But the honeymoon ended in July, with what Tenenbaum describes as Macron’s first “real test” on defence: the announced cut of €850m from the army’s budget, despite Macron’s (very ambitious) campaign pledge to rise the defence budget to 2 per cent of the country’s GDP by 2025. A row ensued between the president and the French army’s chief of staff, general Pierre de Villiers, when the general complained publicly that the defence budget was “unbearable”. He told MPs: “I won’t let him [Macron] fuck me up like that!”

Macron replied in a speech he gave to military troops the day before Bastille Day, in which he called soldiers to honour their “sense of duty and discretion” and told them: “I have taken responsibilities. I am your boss.” After the general threatened to quit and wrote at length about “trust” in leadership, Macron added a few days later that “If something brings into conflict the army’s chief of staff and the president of the Republic, the chief of staff changes.” That, Tenenbaum says, was the real error: “On the content, he was cutting the budget, and on the form, he was straightening out a general in front of his troops”. This is the complete opposite of the military ethos, he says: “It showed a lack of tact.”

This brutal demonstration of power led to de Villiers’ resignation on 19 July – a first in modern French politics. (de Villiers had already protested over budget cuts and threatened to quit in 2014, but Hollande’s defence minister Jean-Yves Le Drian had backed down.)

Macron did his best to own up to his mistake, assuring the military that, although this year’s cuts were necessary to meet targets, the budget would be rised in 2018. “I want you to have the means to achieve your mission,” he said.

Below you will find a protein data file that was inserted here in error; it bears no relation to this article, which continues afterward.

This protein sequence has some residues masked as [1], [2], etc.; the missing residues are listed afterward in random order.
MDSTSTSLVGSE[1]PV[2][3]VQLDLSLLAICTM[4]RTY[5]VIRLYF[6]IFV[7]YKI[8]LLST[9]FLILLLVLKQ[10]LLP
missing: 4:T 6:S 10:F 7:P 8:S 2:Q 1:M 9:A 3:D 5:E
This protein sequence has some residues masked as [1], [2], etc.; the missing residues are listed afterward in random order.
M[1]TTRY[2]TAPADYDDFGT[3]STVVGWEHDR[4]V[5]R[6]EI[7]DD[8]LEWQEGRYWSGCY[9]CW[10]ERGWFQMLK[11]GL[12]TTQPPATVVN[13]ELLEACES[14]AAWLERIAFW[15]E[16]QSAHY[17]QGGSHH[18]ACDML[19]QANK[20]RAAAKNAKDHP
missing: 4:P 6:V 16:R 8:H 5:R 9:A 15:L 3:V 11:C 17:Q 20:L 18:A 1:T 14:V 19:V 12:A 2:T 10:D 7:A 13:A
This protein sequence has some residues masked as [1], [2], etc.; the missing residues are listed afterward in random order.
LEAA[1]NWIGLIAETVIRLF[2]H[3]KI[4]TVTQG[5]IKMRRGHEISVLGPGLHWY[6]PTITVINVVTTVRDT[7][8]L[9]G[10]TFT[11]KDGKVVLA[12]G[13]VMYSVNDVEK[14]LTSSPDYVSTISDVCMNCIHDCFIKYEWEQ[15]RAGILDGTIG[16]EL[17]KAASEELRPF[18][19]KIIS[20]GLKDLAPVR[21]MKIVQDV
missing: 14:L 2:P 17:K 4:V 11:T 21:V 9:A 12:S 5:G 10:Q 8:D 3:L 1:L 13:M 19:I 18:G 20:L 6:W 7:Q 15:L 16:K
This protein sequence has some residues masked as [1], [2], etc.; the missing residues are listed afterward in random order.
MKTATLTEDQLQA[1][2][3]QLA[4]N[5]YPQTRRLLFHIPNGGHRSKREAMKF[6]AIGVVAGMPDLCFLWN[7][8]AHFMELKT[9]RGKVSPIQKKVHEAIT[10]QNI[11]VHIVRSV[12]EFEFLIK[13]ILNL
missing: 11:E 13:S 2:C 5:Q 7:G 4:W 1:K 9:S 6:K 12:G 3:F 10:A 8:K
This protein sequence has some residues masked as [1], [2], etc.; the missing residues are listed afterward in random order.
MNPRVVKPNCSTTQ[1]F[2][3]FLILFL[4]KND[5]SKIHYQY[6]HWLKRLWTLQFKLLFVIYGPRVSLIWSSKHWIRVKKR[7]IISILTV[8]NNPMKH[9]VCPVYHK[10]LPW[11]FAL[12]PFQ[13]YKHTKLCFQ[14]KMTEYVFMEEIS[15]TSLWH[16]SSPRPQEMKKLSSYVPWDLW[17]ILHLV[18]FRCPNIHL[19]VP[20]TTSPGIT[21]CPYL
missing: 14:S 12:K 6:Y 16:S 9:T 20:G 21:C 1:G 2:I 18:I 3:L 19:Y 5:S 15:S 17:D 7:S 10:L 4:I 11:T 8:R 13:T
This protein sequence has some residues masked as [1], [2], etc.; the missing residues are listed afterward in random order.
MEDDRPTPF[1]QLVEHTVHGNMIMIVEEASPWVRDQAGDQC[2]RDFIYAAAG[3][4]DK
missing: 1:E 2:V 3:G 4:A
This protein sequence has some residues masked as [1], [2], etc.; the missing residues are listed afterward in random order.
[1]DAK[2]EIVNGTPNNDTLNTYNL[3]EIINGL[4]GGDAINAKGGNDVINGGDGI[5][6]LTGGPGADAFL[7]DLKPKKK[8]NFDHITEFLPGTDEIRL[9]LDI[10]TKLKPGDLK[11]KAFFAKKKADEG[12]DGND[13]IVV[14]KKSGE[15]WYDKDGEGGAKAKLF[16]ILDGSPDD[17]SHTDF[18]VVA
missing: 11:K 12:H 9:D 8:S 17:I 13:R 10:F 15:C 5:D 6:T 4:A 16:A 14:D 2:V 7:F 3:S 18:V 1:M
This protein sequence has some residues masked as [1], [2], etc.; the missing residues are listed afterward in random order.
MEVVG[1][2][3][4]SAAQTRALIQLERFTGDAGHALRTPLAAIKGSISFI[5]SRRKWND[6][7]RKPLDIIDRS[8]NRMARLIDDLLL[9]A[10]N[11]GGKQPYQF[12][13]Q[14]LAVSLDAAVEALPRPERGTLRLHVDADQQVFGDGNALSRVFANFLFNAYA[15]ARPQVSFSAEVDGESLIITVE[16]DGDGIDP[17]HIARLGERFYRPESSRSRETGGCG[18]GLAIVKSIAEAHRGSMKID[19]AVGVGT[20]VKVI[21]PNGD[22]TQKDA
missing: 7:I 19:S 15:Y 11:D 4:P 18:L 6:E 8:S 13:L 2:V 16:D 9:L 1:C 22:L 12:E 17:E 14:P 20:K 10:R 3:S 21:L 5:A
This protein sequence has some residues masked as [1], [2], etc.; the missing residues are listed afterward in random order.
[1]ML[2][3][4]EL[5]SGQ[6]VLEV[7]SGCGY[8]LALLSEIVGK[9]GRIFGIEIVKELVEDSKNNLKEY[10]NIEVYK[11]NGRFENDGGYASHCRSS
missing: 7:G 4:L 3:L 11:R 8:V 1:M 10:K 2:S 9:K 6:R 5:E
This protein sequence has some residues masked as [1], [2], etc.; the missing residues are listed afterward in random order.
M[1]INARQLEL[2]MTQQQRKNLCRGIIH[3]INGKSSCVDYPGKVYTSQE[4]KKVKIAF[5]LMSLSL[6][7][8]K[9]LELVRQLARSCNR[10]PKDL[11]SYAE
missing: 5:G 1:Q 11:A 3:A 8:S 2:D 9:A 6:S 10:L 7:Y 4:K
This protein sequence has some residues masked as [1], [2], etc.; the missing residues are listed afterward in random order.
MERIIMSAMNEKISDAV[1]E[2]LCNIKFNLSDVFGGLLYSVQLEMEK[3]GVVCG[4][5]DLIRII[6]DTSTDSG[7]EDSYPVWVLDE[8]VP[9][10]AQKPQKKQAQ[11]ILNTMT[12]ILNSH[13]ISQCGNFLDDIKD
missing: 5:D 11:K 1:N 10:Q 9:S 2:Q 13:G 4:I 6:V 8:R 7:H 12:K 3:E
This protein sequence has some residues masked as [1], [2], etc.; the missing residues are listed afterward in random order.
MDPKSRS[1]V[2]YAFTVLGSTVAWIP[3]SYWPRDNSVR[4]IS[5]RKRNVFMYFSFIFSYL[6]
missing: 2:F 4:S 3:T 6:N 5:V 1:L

But the harm was done. “He should have introduced a long-term budget plan with a rise in the coming years right away,” says de France. “It was clumsy – of course he is the boss, everyone knows that. If he needs to say it, something is off.” The €850m will be taken out of the army’s “already suffering” equipment budget, says Tenenbaum. “There are pressures everywhere. Soldiers use equipment that is twice their age, they feel no one has their back." The 2 per cent GDP target Macron set himself during the campaign – a “precise” and “ambitious” one – would mean reaching a €50bn army budget by 2025, from this year’s €34m, he explains. “That’s €2bn added per year. It’s enormous.”

Read more: #5: On immigration, Macron's words draw borders

Macron has two choices ahead, De France explains: “Either France remains a big power and adapts its means to its ambitions” – which means honouring the 2 per cent by 2025 pledge – “or wants to be a medium power and adapts its ambitions to its means”, by reducing its army’s budget and, for instance, reinvesting more in European defence.

The military has good reason to doubt Macron will keep his promise: all recent presidents have set objectives that outlast their mandates, meaning the actual rise happens under someone else’s supervision. In short, the set goals aren’t always met. Hollande’s law on military programming planned a budget rise for the period 2018-19, which Macron has now inherited. “The question is whether Macron will give the army the means to maintain these ambitions, otherwise the forces’ capacities will crumble,” says Tenenbaum. “These €850m of cuts are a sign than he may not fulfill his commitments.”

If so, Macron’s row with the general may only be the beginning.  It didn’t help Macron’s popularity, which has been plummeting all summer. And the already distrustful troops may not forgive him: more than half of France’s forces of order may support Marine Le Pen’s Front national, according to one poll. “It’s hardly quantifiable and includes police officers,” Tenenbaum cautions. All the same, the army probably supports right-wing and hard-right politicians in higher numbers than the general population, he suggests.

James Bond would probably have known better than to irritate an entire army – but then again, Bond never was “their boss.”